Few have made dominating a netball match look easier than Queensland Firebirds goal shooter Romelda Aiken.
But forging one of the great careers in the ANZ Championship has had its share of difficulties for the 196cm Jamaican international.
On the eve of becoming the first Firebird to reach 100 games, the two-time competition MVP (2008, 2009) and all-time leading goalscorer (3670) has reflected on the more trying times, albeit time that have helped shape the imposing player she has become.
First there was the battle with homesickness, and more recently, being caught up in the lies and deception of an online stalker.
After helping Jamaica win bronze at the 2007 world championships, Aiken arrived in Brisbane as a 19-year-old for the start of the then fledgling trans-Tasman netball competition the following year.
"At times I was questioning whether I had made the right decision to come here," the now 26-year-old recalled to APN.
"It's been really hard being away from my family and missing all the important celebrations and stuff.
"The first three years of moving here was really sad. But the girls (her teammates) held my hand along the way.
"It was all worth it in the end."
Being taught to "make the most out of every day", especially in her netball career, by her mother Ermina also helped get Aiken through.
"My mum is the strongest person I know. She's been through some rough times," she said.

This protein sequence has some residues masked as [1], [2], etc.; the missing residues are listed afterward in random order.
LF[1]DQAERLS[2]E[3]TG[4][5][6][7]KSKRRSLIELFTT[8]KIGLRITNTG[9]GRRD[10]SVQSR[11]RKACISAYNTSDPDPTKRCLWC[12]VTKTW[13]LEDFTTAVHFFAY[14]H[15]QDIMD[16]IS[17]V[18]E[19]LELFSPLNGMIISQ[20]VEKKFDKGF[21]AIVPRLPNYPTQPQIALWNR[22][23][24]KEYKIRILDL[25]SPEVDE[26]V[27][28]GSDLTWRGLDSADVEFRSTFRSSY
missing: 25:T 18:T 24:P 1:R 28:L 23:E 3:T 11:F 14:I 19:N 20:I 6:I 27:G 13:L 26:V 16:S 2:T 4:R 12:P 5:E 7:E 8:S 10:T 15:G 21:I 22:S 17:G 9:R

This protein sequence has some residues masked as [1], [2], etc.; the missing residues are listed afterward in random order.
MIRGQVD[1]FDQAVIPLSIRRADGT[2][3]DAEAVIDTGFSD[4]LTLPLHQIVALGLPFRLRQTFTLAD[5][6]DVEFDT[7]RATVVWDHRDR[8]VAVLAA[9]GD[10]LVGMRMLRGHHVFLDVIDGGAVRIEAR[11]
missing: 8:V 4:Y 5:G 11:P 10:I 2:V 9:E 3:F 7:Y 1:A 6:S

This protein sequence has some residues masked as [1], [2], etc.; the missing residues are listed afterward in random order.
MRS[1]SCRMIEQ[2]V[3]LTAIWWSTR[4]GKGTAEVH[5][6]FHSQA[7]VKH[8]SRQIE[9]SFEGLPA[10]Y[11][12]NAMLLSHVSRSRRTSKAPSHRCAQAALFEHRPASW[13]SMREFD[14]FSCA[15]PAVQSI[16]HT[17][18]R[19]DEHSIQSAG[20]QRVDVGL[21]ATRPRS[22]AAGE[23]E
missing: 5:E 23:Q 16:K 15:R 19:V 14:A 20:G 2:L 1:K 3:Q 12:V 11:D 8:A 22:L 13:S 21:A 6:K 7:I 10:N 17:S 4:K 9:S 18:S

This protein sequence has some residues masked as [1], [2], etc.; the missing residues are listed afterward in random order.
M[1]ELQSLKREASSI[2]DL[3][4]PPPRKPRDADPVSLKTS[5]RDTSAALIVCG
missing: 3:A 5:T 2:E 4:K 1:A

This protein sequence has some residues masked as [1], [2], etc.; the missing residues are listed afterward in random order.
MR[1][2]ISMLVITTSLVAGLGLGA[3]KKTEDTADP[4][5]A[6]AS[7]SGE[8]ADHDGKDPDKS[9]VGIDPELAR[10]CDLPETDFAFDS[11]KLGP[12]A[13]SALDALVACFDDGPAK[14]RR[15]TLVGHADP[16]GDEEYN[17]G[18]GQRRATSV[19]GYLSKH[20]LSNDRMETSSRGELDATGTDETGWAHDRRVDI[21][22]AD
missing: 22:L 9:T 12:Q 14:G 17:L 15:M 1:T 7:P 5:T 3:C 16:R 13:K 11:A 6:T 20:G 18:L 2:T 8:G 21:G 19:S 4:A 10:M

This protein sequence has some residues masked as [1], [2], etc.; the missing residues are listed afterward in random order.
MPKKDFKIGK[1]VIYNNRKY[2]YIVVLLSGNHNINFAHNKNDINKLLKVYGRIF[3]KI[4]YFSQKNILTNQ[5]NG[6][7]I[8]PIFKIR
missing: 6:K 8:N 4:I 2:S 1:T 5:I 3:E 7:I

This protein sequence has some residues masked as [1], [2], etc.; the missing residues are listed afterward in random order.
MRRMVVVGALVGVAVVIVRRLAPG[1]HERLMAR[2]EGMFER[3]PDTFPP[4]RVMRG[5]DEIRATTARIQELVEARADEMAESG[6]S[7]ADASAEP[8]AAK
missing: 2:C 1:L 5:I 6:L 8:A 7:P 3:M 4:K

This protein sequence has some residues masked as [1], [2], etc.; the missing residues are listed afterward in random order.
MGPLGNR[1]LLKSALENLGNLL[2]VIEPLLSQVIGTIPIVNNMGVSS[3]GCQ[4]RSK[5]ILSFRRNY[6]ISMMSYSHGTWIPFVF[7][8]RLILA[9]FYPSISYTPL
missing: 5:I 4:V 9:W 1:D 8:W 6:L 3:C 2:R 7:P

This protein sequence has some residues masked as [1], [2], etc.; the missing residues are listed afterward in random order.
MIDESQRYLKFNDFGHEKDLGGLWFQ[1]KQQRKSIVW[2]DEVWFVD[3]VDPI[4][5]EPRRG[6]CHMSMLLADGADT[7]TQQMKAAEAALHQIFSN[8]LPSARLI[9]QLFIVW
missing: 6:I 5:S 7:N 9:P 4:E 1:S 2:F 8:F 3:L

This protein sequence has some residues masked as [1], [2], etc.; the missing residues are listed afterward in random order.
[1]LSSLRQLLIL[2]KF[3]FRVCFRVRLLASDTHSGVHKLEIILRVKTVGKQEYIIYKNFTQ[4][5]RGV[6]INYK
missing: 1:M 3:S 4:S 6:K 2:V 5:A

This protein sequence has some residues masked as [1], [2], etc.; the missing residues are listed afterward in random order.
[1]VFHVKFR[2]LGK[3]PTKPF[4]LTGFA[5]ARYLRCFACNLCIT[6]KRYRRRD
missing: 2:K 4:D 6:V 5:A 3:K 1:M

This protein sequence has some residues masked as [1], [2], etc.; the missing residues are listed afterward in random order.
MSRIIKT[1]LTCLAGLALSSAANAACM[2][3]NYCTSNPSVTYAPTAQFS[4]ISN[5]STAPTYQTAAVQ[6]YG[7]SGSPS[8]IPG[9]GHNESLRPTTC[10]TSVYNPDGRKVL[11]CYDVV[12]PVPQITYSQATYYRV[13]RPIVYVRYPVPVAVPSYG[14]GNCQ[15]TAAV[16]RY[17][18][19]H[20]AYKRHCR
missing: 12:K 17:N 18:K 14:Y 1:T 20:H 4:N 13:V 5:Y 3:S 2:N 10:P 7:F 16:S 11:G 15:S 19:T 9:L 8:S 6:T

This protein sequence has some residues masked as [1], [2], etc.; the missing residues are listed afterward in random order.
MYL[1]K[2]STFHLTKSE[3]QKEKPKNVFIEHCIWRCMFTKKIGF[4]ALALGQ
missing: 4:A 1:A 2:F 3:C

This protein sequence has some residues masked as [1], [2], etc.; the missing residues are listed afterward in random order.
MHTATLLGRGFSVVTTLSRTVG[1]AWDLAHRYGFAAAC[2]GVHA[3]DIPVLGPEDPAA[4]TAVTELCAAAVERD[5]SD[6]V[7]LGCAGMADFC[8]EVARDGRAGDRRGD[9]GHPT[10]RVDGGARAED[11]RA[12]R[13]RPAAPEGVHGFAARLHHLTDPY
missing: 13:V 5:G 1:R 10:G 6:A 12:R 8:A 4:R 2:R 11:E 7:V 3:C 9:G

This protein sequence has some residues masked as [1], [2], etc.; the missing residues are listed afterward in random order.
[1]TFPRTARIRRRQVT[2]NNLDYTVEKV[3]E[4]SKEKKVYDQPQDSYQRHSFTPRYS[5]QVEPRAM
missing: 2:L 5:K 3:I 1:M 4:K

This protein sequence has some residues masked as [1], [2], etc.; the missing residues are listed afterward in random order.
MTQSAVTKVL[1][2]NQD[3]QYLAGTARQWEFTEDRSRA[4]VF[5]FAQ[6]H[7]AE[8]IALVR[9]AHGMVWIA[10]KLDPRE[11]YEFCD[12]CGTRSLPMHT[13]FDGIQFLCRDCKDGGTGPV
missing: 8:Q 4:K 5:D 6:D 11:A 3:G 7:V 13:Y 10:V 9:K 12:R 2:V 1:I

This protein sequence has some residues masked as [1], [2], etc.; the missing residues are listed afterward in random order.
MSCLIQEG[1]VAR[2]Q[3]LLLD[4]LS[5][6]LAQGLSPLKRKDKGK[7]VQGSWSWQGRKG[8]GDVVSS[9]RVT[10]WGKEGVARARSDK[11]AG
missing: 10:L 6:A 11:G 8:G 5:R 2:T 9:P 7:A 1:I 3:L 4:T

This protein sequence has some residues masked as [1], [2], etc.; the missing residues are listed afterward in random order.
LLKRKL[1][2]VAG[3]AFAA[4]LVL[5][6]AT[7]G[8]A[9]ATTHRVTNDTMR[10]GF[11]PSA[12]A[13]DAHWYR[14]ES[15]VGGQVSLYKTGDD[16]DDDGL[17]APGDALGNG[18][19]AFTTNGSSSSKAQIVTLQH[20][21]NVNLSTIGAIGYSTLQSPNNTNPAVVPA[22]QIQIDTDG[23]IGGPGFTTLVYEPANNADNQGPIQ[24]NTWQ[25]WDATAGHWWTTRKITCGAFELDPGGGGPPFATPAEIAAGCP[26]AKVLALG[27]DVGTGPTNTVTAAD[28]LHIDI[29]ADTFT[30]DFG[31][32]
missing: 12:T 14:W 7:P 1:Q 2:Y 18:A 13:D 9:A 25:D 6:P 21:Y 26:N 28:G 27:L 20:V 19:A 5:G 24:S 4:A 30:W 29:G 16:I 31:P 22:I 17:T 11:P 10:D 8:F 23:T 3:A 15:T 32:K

"We keep in touch every day. She's always pushing me."
Aiken said it helped having chosen Queensland as her destination to fulfil her professional dream.
"The weather is great - like what we have back home," she says. "And the people are really friendly."
Unfortunately for Aiken, however, one was far too friendly, to the point he harassed her through the various forms of social media during 2013 and early 2014, leading to him being jailed for three years.
"There's been some curve balls thrown at me," she said. "I've learnt a lot. I think, in the end, it's how well you grow as a person."
She can look back on being a member of Queensland's championship-winning team in 2011 - and being named the grand final player of the match - but the Firebirds have lost the past two deciders to the Adelaide Thunderbirds and Melbourne Vixens, respectively.
"Maybe it's third time lucky," Aiken says. "We're looking good. We can take this championship out, but we can only take it one game at a time, making sure everyone plays their part in the team."
For the round-one clash with the West Coast Fever tomorrow at the Brisbane Convention and Exhibition Centre, the Firebirds have added more attacking firepower - Gretel Tippett from the NSW Swifts and newcomer Beryl Friday from north Queensland - to back up Aiken and goal attack Amorette Wild.
"I think they push Ames and I a lot more," Aiken said. "We can't be complacent on the court, 'cause someone's there breathing down our necks. But it's exactly what we want - no one being comfortable with their positions."
Aiken said inspirational captain Laura Geitz was "fit and ready to go" after recovering from minor knee surgery at the end of last year, and the side was aiming to further improve its dominant 12-2 win-loss record over the Fever.
"Everyone is really excited about the game coming up tomorrow," Aiken said. "We just can't wait to get out on court.
"We all want to be playing on grand final day again, but this time holding that trophy."
Today: Thunderbirds v Magic.
Tomorrow: Firebirds v Fever, Vixens v Pulse, Steel v Swifts.
Monday: Tactix v Mystics.
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